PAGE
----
The concept of microfarming is also called biointensive cultivation and is based on the principle of holism. The focus is on the ecosystem of nature, in which soil fertility and regeneration in particular, as well as the preservation of the ecosystem, are the supporting pillars. Ultimately, these very factors have been increasingly forgotten in the past and replaced by non-regenerative approaches. In bio-intensive cultivation, vegetables are cultivated in narrow crop strips close together. A special feature is the use of mulch in combination with minimal tillage. Low investment costs and relatively high crop yields per cultivated area compared to conventional cultivation make it possible to be economically independent while improving soil quality and biodiversity. Marketing takes place, for example, at weekly markets, yard sales, to restaurants, or according to the principles of Solidarity Agriculture/Community Supported Agriculture (SoLaWi/CSA). In the latter, consumers pay for the costs of the farm through fixed monthly amounts and receive weekly produce in return.

A high level of planning is essential

Management (cultivation and work planning, soil structure, crop rotations, etc.) is complex and can lead to newcomers in particular not being able to set up a new farm in an economically profitable way in the first place due to a lack of expertise and simply being overwhelmed by the numerous stumbling blocks at the beginning. For example, even too short crop rotations for some vegetables can lead to soil depletion or disease if not enough consideration is given to the high number and diversity of crops used in microfarming. Another factor is compost management and fertilization, as well as the various (minimum) tillage methods, which should be optimally adapted to each site to prevent problems preventively and build a more stable system.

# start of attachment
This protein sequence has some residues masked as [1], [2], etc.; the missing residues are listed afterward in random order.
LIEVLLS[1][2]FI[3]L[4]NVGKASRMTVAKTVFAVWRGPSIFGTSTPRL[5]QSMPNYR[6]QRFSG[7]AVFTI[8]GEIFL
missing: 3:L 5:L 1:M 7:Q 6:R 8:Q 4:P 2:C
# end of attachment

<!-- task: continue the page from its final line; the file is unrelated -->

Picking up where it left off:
Although high crop yields per cultivated area at low investment costs and other factors such as various positive environmental effects on the one hand clearly stand for the concept of microfarming, the overall system is very complex. Additional support is needed in order to make the establishment and cost-extensive cultivation attractive for both expert interested parties from the agricultural sector and lateral entrants. Planning and optimization tools, which are currently not or only sporadically available, represent an important backbone not only for the gardeners, but also for our environment, in order to ultimately achieve a noticeable contribution to climate adaptation through regenerative agriculture.